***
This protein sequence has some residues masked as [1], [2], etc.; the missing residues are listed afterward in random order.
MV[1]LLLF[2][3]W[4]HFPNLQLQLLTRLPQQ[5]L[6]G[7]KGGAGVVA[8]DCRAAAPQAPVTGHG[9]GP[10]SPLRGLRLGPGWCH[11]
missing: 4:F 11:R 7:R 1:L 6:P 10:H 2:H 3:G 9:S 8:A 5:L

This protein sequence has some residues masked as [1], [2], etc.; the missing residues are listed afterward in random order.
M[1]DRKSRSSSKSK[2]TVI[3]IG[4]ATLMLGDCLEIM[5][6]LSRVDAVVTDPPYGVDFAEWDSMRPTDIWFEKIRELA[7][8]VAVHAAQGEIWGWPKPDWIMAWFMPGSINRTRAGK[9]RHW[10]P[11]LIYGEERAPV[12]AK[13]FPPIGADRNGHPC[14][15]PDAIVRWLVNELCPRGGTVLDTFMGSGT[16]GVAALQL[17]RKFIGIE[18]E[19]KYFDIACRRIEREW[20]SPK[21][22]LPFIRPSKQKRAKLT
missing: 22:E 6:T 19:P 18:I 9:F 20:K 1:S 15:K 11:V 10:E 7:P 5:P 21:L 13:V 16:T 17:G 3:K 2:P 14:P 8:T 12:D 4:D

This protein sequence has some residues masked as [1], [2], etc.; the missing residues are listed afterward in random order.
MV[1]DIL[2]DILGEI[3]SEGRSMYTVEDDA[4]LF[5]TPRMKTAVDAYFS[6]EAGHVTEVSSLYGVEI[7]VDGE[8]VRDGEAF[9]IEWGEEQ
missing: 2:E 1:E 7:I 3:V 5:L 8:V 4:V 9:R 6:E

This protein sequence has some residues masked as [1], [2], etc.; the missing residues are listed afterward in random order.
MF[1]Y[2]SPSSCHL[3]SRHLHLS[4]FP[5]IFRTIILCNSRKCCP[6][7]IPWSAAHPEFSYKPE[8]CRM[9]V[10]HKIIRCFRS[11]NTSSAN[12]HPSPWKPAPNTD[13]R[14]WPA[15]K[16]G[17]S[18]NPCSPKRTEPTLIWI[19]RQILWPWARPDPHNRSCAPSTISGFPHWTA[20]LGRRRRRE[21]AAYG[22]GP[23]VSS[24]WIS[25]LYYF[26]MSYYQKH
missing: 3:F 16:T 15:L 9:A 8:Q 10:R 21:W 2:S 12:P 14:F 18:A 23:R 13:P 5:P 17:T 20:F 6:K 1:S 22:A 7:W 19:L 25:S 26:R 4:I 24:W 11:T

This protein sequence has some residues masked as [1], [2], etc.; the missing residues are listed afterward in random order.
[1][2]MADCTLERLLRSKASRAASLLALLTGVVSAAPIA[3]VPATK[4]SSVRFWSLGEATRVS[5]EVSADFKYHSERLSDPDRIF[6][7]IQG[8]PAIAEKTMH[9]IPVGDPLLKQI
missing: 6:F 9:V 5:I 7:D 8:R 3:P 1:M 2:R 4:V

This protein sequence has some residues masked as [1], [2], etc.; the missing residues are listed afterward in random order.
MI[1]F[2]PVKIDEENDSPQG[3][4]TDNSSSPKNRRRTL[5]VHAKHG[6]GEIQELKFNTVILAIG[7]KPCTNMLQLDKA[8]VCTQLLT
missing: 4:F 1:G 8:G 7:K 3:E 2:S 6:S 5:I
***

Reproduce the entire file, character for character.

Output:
This protein sequence has some residues masked as [1], [2], etc.; the missing residues are listed afterward in random order.
MV[1]LLLF[2][3]W[4]HFPNLQLQLLTRLPQQ[5]L[6]G[7]KGGAGVVA[8]DCRAAAPQAPVTGHG[9]GP[10]SPLRGLRLGPGWCH[11]
missing: 4:F 11:R 7:R 1:L 6:P 10:H 2:H 3:G 9:S 8:A 5:L

This protein sequence has some residues masked as [1], [2], etc.; the missing residues are listed afterward in random order.
M[1]DRKSRSSSKSK[2]TVI[3]IG[4]ATLMLGDCLEIM[5][6]LSRVDAVVTDPPYGVDFAEWDSMRPTDIWFEKIRELA[7][8]VAVHAAQGEIWGWPKPDWIMAWFMPGSINRTRAGK[9]RHW[10]P[11]LIYGEERAPV[12]AK[13]FPPIGADRNGHPC[14][15]PDAIVRWLVNELCPRGGTVLDTFMGSGT[16]GVAALQL[17]RKFIGIE[18]E[19]KYFDIACRRIEREW[20]SPK[21][22]LPFIRPSKQKRAKLT
missing: 22:E 6:T 19:P 18:I 9:F 20:K 1:S 15:K 11:V 10:E 7:P 5:P 21:L 13:V 16:T 17:G 3:K 2:P 14:P 8:T 12:D 4:D

This protein sequence has some residues masked as [1], [2], etc.; the missing residues are listed afterward in random order.
MV[1]DIL[2]DILGEI[3]SEGRSMYTVEDDA[4]LF[5]TPRMKTAVDAYFS[6]EAGHVTEVSSLYGVEI[7]VDGE[8]VRDGEAF[9]IEWGEEQ
missing: 2:E 1:E 7:I 3:V 5:L 8:V 4:V 9:R 6:E

This protein sequence has some residues masked as [1], [2], etc.; the missing residues are listed afterward in random order.
MF[1]Y[2]SPSSCHL[3]SRHLHLS[4]FP[5]IFRTIILCNSRKCCP[6][7]IPWSAAHPEFSYKPE[8]CRM[9]V[10]HKIIRCFRS[11]NTSSAN[12]HPSPWKPAPNTD[13]R[14]WPA[15]K[16]G[17]S[18]NPCSPKRTEPTLIWI[19]RQILWPWARPDPHNRSCAPSTISGFPHWTA[20]LGRRRRRE[21]AAYG[22]GP[23]VSS[24]WIS[25]LYYF[26]MSYYQKH
missing: 3:F 16:T 15:L 9:A 8:Q 10:R 21:W 2:S 12:P 14:F 18:A 23:R 13:P 5:P 17:T 20:F 6:K 1:S 22:A 7:W 19:L 25:S 26:R 4:I 24:W 11:T

This protein sequence has some residues masked as [1], [2], etc.; the missing residues are listed afterward in random order.
[1][2]MADCTLERLLRSKASRAASLLALLTGVVSAAPIA[3]VPATK[4]SSVRFWSLGEATRVS[5]EVSADFKYHSERLSDPDRIF[6][7]IQG[8]PAIAEKTMH[9]IPVGDPLLKQI
missing: 6:F 9:V 5:I 7:D 8:R 3:P 1:M 2:R 4:V

This protein sequence has some residues masked as [1], [2], etc.; the missing residues are listed afterward in random order.
MI[1]F[2]PVKIDEENDSPQG[3][4]TDNSSSPKNRRRTL[5]VHAKHG[6]GEIQELKFNTVILAIG[7]KPCTNMLQLDKA[8]VCTQLLT
missing: 4:F 1:G 8:G 7:K 3:E 2:S 6:S 5:I